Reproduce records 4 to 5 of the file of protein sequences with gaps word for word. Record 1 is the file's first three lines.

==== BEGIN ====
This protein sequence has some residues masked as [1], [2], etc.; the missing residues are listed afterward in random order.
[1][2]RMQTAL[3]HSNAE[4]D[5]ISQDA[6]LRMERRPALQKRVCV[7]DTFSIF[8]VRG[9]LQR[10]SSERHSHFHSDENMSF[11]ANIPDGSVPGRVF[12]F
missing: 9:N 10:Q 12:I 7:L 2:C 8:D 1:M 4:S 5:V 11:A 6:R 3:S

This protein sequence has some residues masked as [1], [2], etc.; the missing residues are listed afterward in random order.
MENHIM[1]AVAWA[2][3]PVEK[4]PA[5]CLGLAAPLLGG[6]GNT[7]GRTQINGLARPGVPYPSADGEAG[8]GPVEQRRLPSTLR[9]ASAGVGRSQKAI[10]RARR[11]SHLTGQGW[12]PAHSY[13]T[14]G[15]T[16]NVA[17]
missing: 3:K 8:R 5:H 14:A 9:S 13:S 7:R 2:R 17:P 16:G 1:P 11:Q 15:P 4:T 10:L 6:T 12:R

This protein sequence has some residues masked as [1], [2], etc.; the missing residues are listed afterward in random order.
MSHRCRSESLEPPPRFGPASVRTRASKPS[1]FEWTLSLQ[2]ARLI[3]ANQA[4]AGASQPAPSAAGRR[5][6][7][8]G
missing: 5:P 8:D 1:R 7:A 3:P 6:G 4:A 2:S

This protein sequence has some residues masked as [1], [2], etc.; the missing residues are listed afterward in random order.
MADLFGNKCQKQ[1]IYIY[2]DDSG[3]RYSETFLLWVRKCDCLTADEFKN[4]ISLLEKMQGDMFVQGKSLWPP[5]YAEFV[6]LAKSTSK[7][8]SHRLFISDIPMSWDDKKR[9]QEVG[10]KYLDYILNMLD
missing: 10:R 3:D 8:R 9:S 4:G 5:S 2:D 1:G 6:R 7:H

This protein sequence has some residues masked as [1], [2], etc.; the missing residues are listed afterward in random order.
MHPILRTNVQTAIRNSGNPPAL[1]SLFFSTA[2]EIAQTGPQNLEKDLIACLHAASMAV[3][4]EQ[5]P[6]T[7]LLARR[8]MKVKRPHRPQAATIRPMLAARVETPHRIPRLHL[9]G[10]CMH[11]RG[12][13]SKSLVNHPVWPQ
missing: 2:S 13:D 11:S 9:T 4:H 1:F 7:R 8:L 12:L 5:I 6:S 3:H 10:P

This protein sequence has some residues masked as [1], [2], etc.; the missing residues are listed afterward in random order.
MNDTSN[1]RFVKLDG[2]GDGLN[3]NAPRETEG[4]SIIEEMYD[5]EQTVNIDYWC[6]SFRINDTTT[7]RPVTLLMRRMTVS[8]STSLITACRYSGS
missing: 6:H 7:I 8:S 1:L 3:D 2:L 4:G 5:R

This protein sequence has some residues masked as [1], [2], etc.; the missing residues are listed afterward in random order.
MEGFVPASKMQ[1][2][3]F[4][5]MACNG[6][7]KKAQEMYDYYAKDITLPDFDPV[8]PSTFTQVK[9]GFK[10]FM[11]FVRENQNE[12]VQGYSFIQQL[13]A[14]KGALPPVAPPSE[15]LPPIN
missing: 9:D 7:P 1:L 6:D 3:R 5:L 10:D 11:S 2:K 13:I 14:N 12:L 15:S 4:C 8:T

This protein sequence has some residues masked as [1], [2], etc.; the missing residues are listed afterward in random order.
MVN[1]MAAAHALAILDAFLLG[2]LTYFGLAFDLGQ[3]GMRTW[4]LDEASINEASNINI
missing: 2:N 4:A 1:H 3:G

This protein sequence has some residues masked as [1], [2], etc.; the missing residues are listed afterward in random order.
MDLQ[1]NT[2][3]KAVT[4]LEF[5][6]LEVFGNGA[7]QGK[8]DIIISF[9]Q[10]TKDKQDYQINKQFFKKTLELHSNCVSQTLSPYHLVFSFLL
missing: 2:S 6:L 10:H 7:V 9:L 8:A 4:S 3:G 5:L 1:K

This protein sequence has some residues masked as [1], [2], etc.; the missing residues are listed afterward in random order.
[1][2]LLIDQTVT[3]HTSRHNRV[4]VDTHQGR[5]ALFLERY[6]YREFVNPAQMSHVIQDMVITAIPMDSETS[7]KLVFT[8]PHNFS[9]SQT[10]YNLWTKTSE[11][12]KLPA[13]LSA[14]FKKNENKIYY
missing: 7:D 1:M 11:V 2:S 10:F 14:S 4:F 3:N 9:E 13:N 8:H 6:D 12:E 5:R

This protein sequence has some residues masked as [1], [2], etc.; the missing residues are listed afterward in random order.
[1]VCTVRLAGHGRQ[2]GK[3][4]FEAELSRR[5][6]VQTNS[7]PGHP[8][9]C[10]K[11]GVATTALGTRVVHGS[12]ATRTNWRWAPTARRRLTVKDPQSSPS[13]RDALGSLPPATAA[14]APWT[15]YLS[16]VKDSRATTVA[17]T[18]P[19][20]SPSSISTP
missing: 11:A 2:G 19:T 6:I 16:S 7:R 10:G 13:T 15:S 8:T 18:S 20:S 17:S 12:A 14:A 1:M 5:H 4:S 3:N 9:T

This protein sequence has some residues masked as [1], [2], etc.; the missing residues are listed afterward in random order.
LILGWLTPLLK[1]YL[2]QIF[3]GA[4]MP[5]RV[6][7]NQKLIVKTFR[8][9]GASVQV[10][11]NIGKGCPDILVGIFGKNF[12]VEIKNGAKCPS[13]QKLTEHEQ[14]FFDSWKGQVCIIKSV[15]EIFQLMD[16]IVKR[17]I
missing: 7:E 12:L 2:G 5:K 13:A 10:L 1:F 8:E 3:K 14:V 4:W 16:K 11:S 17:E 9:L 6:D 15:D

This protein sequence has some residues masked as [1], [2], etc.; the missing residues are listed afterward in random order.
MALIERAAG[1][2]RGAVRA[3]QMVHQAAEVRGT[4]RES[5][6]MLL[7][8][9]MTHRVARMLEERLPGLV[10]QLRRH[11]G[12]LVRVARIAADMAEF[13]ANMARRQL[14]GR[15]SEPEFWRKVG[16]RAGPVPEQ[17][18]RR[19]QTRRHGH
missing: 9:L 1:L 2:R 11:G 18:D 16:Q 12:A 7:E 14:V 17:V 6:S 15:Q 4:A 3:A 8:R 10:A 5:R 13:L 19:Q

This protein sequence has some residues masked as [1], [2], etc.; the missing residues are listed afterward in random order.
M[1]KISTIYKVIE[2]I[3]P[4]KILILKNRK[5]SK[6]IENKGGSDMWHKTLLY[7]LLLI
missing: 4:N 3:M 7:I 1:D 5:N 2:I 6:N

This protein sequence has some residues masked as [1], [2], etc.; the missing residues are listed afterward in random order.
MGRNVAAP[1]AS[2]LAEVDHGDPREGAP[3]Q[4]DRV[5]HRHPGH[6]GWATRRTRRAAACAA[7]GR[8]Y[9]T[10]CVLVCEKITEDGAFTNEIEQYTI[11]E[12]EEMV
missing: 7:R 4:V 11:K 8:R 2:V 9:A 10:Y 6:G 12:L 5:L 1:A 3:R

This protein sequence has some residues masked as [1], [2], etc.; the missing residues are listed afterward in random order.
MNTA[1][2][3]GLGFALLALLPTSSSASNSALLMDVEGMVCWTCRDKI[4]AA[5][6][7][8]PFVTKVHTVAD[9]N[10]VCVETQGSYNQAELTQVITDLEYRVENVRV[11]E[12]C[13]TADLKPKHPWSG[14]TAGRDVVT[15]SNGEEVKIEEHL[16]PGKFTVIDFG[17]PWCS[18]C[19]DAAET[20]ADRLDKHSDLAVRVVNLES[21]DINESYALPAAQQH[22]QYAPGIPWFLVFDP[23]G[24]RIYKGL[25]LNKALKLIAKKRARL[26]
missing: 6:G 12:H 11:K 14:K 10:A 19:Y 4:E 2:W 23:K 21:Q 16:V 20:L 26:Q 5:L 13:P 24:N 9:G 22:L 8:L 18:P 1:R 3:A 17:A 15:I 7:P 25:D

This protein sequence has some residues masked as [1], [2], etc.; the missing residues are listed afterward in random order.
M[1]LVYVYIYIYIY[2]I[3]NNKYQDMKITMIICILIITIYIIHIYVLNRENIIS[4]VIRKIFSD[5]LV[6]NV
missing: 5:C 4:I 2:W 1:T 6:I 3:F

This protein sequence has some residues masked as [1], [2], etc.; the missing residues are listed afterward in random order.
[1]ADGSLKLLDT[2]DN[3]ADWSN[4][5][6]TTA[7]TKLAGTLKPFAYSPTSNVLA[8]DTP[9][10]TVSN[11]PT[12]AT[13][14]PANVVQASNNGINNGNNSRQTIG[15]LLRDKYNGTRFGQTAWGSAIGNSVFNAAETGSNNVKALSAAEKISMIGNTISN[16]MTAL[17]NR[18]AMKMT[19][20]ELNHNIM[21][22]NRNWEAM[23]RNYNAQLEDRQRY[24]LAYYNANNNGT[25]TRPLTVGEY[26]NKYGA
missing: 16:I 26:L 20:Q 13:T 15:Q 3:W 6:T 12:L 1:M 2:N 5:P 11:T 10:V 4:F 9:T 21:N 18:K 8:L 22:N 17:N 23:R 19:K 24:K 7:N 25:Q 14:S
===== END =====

This protein sequence has some residues masked as [1], [2], etc.; the missing residues are listed afterward in random order.
MADLFGNKCQKQ[1]IYIY[2]DDSG[3]RYSETFLLWVRKCDCLTADEFKN[4]ISLLEKMQGDMFVQGKSLWPP[5]YAEFV[6]LAKSTSK[7][8]SHRLFISDIPMSWDDKKR[9]QEVG[10]KYLDYILNMLD
missing: 10:R 3:D 8:R 9:S 4:G 5:S 2:D 1:G 6:R 7:H

This protein sequence has some residues masked as [1], [2], etc.; the missing residues are listed afterward in random order.
MHPILRTNVQTAIRNSGNPPAL[1]SLFFSTA[2]EIAQTGPQNLEKDLIACLHAASMAV[3][4]EQ[5]P[6]T[7]LLARR[8]MKVKRPHRPQAATIRPMLAARVETPHRIPRLHL[9]G[10]CMH[11]RG[12][13]SKSLVNHPVWPQ
missing: 2:S 13:D 11:S 9:T 4:H 1:F 7:R 8:L 12:L 5:I 6:S 3:H 10:P